Jeremy Hunt has unveiled his much anticipated Spring Budget to much analysis and discussion throughout the country. After the political turmoil of 2022, the fact that Mr Hunt has survived to deliver a second financial statement is generally seen as a positive by the wider business community. This is not necessarily due to political ideology but rather due to business’s need for stability.
After two of the most tumultuous years since the Second World War, that have seen unprecedented upheaval in the business environment, a degree of stability and predictability is desperately needed for UK businesses.
A foundation for growth is vital to an economy that has remained stagnant since the World Banking Crisis and seems to be a key target for the Sunak government. The Prime Minister, Rishi Sunak, has set ambitious economic goals, including halving inflation and the UK having the strongest growth in the G7, and with a general election starting to loom in the distant horizon, these process of delivering on them needs to start now.
Whilst the UK private sector is crying out for investment and love from the budget the UK also faces major social issues that need to be addressed, and that are receiving more coverage in the press. Inflation, cost of child care and soaring energy bills are some of the issues affecting the British public. With a general election looming and the majority of Britain feeling the squeeze, the Spring Budget will need to reassure the British peoples that the government is aware of the issues they face and go towards alleviating some of the pressures being felt in a more direct and instant manner.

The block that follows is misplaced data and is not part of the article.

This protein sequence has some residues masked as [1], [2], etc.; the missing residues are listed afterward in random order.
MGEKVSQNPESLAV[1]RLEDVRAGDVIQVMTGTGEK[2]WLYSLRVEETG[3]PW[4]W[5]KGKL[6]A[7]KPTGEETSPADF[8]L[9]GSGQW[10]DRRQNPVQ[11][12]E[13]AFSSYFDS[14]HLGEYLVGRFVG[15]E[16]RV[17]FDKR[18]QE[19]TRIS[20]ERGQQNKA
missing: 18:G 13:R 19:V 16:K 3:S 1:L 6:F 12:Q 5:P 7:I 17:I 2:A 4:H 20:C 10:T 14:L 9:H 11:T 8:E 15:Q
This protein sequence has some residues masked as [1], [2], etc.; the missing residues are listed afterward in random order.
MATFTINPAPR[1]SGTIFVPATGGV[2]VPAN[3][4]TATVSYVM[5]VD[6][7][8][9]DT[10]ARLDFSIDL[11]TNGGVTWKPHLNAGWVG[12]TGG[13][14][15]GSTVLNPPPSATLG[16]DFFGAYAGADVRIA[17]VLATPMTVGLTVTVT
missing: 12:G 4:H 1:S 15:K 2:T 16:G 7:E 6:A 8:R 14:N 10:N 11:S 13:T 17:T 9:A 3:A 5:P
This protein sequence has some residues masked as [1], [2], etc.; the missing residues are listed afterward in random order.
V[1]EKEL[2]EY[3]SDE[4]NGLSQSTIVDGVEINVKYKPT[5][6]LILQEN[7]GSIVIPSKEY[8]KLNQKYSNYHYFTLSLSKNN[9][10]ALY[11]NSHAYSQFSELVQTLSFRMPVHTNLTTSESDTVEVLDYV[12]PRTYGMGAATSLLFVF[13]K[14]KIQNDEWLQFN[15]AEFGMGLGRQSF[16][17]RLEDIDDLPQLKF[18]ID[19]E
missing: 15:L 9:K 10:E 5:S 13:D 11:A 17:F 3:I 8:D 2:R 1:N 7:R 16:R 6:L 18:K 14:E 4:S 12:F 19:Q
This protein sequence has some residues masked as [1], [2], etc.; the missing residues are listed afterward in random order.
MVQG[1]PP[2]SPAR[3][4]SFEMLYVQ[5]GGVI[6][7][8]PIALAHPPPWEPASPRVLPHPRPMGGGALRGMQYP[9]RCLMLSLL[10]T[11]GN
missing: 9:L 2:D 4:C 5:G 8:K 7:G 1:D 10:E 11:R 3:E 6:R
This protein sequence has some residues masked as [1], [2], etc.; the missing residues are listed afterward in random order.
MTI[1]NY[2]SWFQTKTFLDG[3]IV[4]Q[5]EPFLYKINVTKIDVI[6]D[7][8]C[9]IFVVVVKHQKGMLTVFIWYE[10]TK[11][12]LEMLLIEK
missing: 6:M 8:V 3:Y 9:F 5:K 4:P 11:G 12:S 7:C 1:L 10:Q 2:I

So has the Spring Budget set the UK on the road to an economic renaissance and closer to delivering on Sunak’s promises? Has the cost of living fall and inflation been brought into line?
Below we will look at the key points from the Spring Budget.
It must be pointed out that of the 190+ measures introduced in the Spring Statement some are to be implemented immediately and some are to be rolled out over the ensuing few years. The headline announcement of increased allowances for childcare will not introduced until 2024, meaning that many of the children this will cover are not yet born, and some of the departmental spending budgets seem to be conflicting with long term governmental aspirations; if 2.5% of GDP is to be spent on defense then all others will need to see substantial cuts by the ed of next parliament.
The Big Numbers
The UK is forecast to have gone through the biggest energy and inflation shock since the 1970s, whilst avoiding a (technical) recession, with unemployment only peaking at just 4.4%. Fortunately avoiding the levels seen in the OPEC Crisis of the mid 1970s; which also saw a peak-to-trough GDP drop of 3.9%. Growth, however, remains sluggish at best. The economy is in a very ‘mixed state’ in 2023; it is possible to find high propensity for growth and catastrophic risk of failure.